Kim Jong-Un Follows in His Father's Footsteps
April 17, 2012
Speaking for the first time April 15 in Pyongyang at a military parade, the newly minted North Korean leader 28-year-old Kim Jong-Un showed the apple doesn’t fall far from the tree. Taking over Jan. 29, 2011, the world hoped he’d change from his father Kim Jong-Il’s reclusive, hostile and eccentric rule. When 70-year old Kim Jong-Il died of cancer Dec. 17, 2011, the world hoped for a new day. Speaking at Pyongyang’s Kim Il-Sung Square, the twenty-something Communist Party boss promised to invest his country’s resources in the military. Following a failed missile launch Friday, April 14, Kim compensated for the embarrassment, revealing a new long-range missile capable of hitting the United States. “Superiority in military technology is no longer monopolized by imperialists, and the era of enemies using atomic bombs to threaten and blackmail us is forever over,” said Kim.
Promising a “Military First” strategy, Kim reinforced North Korea’s rogue state, rejecting all nuclear treaties and blindly pursuing atomic weapons. When his father detonated a plutonium bomb May 26, 2009, the world gasped, validating former President George W. Bush’s Jan. 29, 2002 State of the Union speech, fingering North Korea as part of the Axis of Evil with Iraq and Iran. Kim’s 20-minute speech confirms North Korea’s rogue state, blindly pursuing nuclear bombs at the expense of the international community. Kim talks of imperialist’s “blackmail,” when in truth, North Korea wants atomic weapons to exact concessions from the West. Boasting of a 1.2 million-man army, Kim continued his country’s policy of threatening South Korea with almost certain retaliation. With 30,000 U.S. troops along the most dangerous border on the planet, the threat of war looms daily.
North Korea, with the help of Russia and China, fought South Korea and U.S. to a standoff, signing only an armistice July 27,1953, designating the 43rd parallel as a demilitarized zone. Some analysts see Kim’s first speech to show “he demonstrated that he can speak in public fairly well, and at this stage that in itself—more than what he actually said—is important. I think we might be seeing him speak in public more often, and show a different style than his father,” said Japan’s Shizouoka University North Korean expert Hajime Izumi. Kim’s speech was designed to put North Korea’s enemies on notice that the twenty-something’s firmly in charge. Promising to put North Korea’s military as “first, second and third” priorities, Kim offered an olive branch to those not hostile to his country, promising to pursue a policy of reunification—something unrealistic with the North’s nuclear fetish.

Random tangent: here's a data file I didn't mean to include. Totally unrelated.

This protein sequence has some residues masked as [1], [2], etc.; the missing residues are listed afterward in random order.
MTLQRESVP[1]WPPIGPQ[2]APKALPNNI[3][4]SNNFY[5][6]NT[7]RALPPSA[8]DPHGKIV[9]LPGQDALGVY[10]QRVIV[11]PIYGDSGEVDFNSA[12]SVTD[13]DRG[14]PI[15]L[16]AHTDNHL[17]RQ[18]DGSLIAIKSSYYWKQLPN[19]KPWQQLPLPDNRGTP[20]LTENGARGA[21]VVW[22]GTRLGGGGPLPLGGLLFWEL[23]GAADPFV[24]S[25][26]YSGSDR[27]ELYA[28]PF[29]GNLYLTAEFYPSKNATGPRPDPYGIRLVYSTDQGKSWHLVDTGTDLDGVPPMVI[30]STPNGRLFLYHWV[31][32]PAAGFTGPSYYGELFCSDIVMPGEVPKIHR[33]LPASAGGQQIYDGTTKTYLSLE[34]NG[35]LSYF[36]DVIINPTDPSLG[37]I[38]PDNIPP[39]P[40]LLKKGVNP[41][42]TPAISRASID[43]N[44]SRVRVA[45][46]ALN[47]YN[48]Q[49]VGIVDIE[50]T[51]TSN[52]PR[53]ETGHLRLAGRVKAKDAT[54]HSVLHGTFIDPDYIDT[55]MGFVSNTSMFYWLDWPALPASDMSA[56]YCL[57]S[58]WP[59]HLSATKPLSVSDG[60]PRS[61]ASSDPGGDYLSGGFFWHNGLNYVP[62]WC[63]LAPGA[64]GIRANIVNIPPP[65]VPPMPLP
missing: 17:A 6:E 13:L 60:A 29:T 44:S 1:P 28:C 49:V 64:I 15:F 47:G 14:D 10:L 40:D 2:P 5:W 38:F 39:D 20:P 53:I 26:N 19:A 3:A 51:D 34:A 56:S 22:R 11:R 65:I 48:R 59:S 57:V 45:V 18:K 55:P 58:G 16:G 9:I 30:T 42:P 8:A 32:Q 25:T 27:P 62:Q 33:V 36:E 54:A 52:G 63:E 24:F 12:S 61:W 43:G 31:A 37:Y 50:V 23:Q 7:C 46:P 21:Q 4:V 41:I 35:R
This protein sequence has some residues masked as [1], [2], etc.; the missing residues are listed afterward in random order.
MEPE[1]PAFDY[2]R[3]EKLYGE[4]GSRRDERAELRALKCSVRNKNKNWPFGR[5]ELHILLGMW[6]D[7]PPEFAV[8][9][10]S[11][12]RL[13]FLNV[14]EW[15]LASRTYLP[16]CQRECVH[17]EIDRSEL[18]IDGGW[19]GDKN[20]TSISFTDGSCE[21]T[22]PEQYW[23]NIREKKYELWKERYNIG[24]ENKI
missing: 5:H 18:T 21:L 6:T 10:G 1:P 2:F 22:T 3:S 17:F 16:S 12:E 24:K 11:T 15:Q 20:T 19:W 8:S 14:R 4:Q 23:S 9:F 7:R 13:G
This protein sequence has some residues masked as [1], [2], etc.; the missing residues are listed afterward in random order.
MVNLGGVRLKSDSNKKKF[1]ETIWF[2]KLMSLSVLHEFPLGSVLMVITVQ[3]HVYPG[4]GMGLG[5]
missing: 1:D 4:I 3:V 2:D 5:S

Kim promised to pursue economic growth, despite famine and loss of material support from the old Soviet Union. Pursuing nuclear weapons isolated North Korea, pushing most countries, other than China and Russia, and perhaps rogue states like Cuba and Nicaragua, from any economic cooperation. Referring to his country as “Kim il-Sung’s Korea,” Kim showed continuity with his father and grandfather. “That suggests to me that they want to let the country, and the world, know that this is a ‘new’ country,” said University of Georgia North Korean expert Han Park. Kim’s speech mirrors the same reclusive tendency as his predecessors, believing that nuclear bombs and missiles give North Korean clout with the West. North Korea’s history reflects belligerent confrontations, threatening to cancel the armistice and resume fighting in the shaky demilitarized zone.
After North Korea’s official press agency admitted failure in the April 14 satellite launch, Kim struck back against the bad PR with a military parade, showcasing his latest technology. Displaying a new Intercontinental Ballistic Missile, Kim hoped to divert attention away from North Korea’s poverty, starvation and broken economy. Some experts think after the botched rocket launch, Kim will do something dramatic, like detonate a new nuclear device. Speculation now surrounds detonating a fissile bomb with North Korea’s own enriched uranium. Concluding Sunday’s military parade, Kim showcased a new ICBM, capable of hitting the United States. North Korea military expert Narushige Michishita doubted the new ICBM was much different from the multistage rocket that failed April 14, looking more like the Taepodong-2 rocket that North Korea unsuccessfully launched in 2006.
After Kim’s speech, Obama’s “engagement” strategy with North Korea looks in doubt. Unless Kim Jong-Un comes to his senses, engagement is going to be difficult while the North pursues new A-bombs. There’s nothing new in Kim’s words from his reclusive father other than paying lip-service to improving the economy. Putting all his eggs in the military and A-bombs doesn’t sound like an invitation for bilateral talks. White House officials can’t rely on China knocking some sense into North Korea. Like his father, Kim continues to huff-and-puff and bluff his way into more concessions from the West. Whether Kim’s bluffing or not, Obama must reset U.S. North Korea policy to engage Kim through the five permanent members of the U.N. Security Council. Barack’s plans for bilateral talks don’t seem realistic with Kim’s continued feverish pursuit of new A-bombs.
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